When African Americans began to move to Muskegon during the Great Migration, during which six million African Americans left the southern United States for the north, they did so in search of a better life. African American residents have since become an integral part of the Muskegon community, contributing major accomplishments in the area, from the arts to business and much more.
However, these accomplishments have come in the face of racism and adversity. Racism did not disappear once black individuals made it to the northern states; instead, African Americans here in Muskegon (and throughout the country) were barred from going into many businesses; they faced redlining (being unable to rent and purchase real estate in certain parts of the community because of race); they earned less than their white counterparts (and still do). People of color continue to report numerous forms of racial discrimination, in Muskegon and throughout West Michigan, from the workplace to housing, and more.
Despite all of this, African American Muskegonites are, and have been, empowering the city and its residents and spearheading the charge for justice throughout the region, whether that’s working to create affordable housing, educating people about local African American history, and so much more.
This Black History Month, you’ll have the chance to learn about the powerful and deeply important accomplishments of local black leaders, engage in discussions surrounding race and equity, and more. But it’s not only February that should be about black history, and there are numerous ways to continue to honor black Muskegonites’ past, present and future throughout the year. Below, we’ve detailed events that are happening this month, as well as opportunities to engage with black history during the other 11 months of the year.
1. We’d encourage you to visit The James Jackson Museum of African American History during Black History Month—and during the rest of the year as well. The Muskegon Heights museum is an incredible space that provides historical information about the local African American community, including stories about African American leaders who forever shaped Muskegon Heights and Muskegon. The venue too offers state and national information, events that aim to empower the local community, and more. The museum is open from 2pm-5pm Tuesday through Saturday; it is located at 7 E. Center St. in Muskegon Heights.
2. Watch “Up From the Bottoms: The Search for the American Dream,” a documentary that tells the story of the migration of African Americans from the south to the north during World War II and after. Actress Cicely Tyson narrates, guiding the viewer through the stories of 15 Muskegon residents who were a part of this migration. The film is a powerful look at the lives of our neighbors, of people who faced racism not just in the rural south but also in the north, including in Muskegon. To purchase the film, please click here.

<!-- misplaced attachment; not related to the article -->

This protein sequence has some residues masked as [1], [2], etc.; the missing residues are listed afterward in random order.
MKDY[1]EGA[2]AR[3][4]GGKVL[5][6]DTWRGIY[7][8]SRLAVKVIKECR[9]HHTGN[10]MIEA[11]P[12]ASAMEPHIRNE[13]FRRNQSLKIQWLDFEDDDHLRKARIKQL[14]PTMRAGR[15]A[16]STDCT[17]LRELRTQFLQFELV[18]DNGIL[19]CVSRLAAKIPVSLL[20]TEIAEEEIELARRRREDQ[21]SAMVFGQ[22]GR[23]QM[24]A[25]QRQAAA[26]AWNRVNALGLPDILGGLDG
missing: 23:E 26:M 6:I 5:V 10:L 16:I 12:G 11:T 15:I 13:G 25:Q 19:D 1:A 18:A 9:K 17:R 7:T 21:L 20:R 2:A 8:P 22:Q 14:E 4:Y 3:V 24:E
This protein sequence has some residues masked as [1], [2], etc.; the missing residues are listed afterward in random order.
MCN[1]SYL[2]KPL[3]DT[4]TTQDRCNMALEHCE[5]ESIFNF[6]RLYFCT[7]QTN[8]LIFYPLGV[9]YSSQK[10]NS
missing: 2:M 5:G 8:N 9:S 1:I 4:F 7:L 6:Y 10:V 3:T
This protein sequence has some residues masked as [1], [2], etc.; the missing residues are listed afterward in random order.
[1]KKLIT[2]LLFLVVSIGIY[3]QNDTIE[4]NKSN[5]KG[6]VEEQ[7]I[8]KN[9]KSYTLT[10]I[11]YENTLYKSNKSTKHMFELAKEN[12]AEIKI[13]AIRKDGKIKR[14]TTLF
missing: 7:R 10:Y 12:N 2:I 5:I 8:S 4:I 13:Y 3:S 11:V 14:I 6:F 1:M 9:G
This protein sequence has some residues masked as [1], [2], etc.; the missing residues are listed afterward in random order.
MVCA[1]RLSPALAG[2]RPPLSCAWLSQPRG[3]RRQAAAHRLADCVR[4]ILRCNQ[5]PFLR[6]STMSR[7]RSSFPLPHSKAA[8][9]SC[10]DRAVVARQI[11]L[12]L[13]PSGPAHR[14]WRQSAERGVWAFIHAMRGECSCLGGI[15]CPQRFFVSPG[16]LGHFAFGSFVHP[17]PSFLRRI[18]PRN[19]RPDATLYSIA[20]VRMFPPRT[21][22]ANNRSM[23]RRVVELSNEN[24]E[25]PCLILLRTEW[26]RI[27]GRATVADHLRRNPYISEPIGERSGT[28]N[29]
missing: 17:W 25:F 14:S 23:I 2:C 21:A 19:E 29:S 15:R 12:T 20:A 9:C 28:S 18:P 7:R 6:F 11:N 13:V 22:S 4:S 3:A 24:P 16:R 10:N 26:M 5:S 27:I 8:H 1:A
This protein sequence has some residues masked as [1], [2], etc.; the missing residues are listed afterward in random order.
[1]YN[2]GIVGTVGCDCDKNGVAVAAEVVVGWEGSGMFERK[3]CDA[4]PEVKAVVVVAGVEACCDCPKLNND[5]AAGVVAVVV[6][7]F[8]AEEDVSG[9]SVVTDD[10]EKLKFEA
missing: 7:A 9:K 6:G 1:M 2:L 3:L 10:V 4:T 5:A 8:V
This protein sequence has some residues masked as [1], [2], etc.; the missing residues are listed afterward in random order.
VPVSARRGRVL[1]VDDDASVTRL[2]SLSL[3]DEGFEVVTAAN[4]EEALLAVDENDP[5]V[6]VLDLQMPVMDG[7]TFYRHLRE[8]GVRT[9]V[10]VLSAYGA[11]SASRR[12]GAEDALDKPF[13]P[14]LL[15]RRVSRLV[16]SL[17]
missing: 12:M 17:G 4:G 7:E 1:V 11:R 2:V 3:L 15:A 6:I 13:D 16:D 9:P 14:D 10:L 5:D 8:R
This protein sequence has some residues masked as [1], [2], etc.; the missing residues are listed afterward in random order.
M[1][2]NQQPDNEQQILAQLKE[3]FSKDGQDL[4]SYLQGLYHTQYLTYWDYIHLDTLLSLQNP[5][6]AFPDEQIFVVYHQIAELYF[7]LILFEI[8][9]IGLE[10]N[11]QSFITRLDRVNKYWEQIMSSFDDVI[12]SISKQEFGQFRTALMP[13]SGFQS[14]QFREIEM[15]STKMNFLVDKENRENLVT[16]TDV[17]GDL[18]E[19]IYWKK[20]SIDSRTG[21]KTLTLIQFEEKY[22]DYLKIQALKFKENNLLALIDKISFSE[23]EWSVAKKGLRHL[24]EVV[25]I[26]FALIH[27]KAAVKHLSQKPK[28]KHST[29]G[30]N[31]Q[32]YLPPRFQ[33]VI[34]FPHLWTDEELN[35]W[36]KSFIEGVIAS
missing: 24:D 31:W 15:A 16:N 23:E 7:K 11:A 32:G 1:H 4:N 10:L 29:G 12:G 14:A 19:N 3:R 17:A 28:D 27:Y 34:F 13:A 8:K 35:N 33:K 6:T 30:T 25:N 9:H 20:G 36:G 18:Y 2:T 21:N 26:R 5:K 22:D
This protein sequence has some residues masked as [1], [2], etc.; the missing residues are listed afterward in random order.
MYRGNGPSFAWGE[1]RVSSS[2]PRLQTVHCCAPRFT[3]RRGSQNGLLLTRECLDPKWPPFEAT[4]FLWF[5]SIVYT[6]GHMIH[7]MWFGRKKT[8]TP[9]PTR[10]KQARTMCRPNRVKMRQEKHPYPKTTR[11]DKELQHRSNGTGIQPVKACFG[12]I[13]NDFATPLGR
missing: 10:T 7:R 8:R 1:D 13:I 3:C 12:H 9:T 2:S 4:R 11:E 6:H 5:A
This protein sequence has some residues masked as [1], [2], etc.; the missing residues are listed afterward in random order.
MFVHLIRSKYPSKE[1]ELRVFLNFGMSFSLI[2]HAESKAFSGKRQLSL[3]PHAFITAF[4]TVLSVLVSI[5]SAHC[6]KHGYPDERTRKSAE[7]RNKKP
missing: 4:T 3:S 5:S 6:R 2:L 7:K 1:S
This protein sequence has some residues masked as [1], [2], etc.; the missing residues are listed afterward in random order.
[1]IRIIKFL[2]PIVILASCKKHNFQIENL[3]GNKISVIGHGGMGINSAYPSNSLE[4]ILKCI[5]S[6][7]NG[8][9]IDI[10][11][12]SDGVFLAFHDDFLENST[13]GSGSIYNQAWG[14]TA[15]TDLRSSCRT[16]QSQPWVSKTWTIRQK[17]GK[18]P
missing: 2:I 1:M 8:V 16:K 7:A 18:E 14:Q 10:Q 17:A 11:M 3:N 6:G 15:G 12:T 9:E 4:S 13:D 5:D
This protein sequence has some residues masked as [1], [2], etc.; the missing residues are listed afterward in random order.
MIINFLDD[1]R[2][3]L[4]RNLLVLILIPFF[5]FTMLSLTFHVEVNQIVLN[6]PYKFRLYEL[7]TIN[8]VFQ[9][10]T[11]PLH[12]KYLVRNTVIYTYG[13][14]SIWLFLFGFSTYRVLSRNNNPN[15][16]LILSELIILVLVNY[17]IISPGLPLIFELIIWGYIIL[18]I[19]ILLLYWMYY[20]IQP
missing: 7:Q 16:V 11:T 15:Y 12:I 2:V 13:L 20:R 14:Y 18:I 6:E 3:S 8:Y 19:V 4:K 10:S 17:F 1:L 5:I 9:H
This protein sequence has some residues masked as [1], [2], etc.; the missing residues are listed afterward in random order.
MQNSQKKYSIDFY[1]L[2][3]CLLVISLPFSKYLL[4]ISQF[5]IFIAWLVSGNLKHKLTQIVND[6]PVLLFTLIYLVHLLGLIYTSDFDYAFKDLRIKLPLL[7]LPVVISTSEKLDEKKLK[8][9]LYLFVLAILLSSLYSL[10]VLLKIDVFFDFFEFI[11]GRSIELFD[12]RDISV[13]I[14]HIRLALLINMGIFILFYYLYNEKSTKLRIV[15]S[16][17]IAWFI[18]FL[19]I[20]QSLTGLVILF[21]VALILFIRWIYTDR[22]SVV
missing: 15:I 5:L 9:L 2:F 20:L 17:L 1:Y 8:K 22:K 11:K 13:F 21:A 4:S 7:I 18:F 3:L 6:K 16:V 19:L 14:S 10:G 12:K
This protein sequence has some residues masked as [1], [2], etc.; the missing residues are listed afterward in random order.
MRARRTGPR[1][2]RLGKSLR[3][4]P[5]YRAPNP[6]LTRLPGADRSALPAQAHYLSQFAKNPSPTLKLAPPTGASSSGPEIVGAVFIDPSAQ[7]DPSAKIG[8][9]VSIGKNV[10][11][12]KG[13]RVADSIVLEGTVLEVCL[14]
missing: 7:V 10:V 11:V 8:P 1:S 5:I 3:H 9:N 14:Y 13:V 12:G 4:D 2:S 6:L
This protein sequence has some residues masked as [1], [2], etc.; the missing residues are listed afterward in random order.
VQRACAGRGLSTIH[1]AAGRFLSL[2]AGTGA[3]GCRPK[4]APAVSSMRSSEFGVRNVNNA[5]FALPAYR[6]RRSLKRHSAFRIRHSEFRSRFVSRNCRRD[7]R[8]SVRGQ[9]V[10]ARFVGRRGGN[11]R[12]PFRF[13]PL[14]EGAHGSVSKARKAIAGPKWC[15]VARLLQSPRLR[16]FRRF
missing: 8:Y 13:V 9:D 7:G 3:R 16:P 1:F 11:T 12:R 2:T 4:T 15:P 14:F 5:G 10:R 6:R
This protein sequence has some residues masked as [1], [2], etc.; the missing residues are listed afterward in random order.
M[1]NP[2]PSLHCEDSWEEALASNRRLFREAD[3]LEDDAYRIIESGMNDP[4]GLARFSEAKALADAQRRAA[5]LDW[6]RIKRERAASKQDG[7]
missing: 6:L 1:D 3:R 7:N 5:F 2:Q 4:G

3. This year’s “Love Your Community” mini-grants from the Community Foundation for Muskegon County are focusing on projects, programs or events promoting diversity, equity and inclusion within our area. Individuals, nonprofits and businesses are invited to apply for these grants of $500 each through Feb. 14. Beginning Feb. 22, the public will be able to go to the Community Foundation’s Facebook page to vote for your favorite project. The five projects with the most ‘likes’ on the Foundation’s page will each receive a $500 grant. To find out more information about applying, please click here.
4. Racial inequities throughout our region translates to more people of color living in poverty, educational disparities, and poorer health outcomes—including shorter life expectancy, higher infant and child mortality rates, and higher teen birth rates—for black and Hispanic individuals.
Compared to the rest of the state, Muskegon has a greater percentage of African American children living in poverty. Statewide, 42 percent of African American children live in poverty; in Muskegon, that number rises to 65 percent, according to federal data. Twenty-eight percent of all children in Muskegon County live in poverty.
To change this, the Community Foundation for Muskegon County will be issuing a minimum of $25,000 in grants for nonprofit programs or projects implementing strategies that help celebrate diversity, create equity, and foster inclusion. Applications of intent must be submitted by Feb. 14; grant applications are due by Feb. 28. To learn more about applying, visit the Community Foundation’s website here; complete application details are available here.
5. An exploration of race, racism, perception, and bias, the “SONS: Seeing the Modern African American Male” exhibition at the Muskegon Museum of Art is simultaneously an empowering celebration of our community’s black leaders and an indictment of how we as a society treat black men. Being shown through March 10, the show features the portraits of 47 black men from the greater Muskegon area. Each man was nominated by a committee of community leaders and photographed by artist Jerry Taliaferro.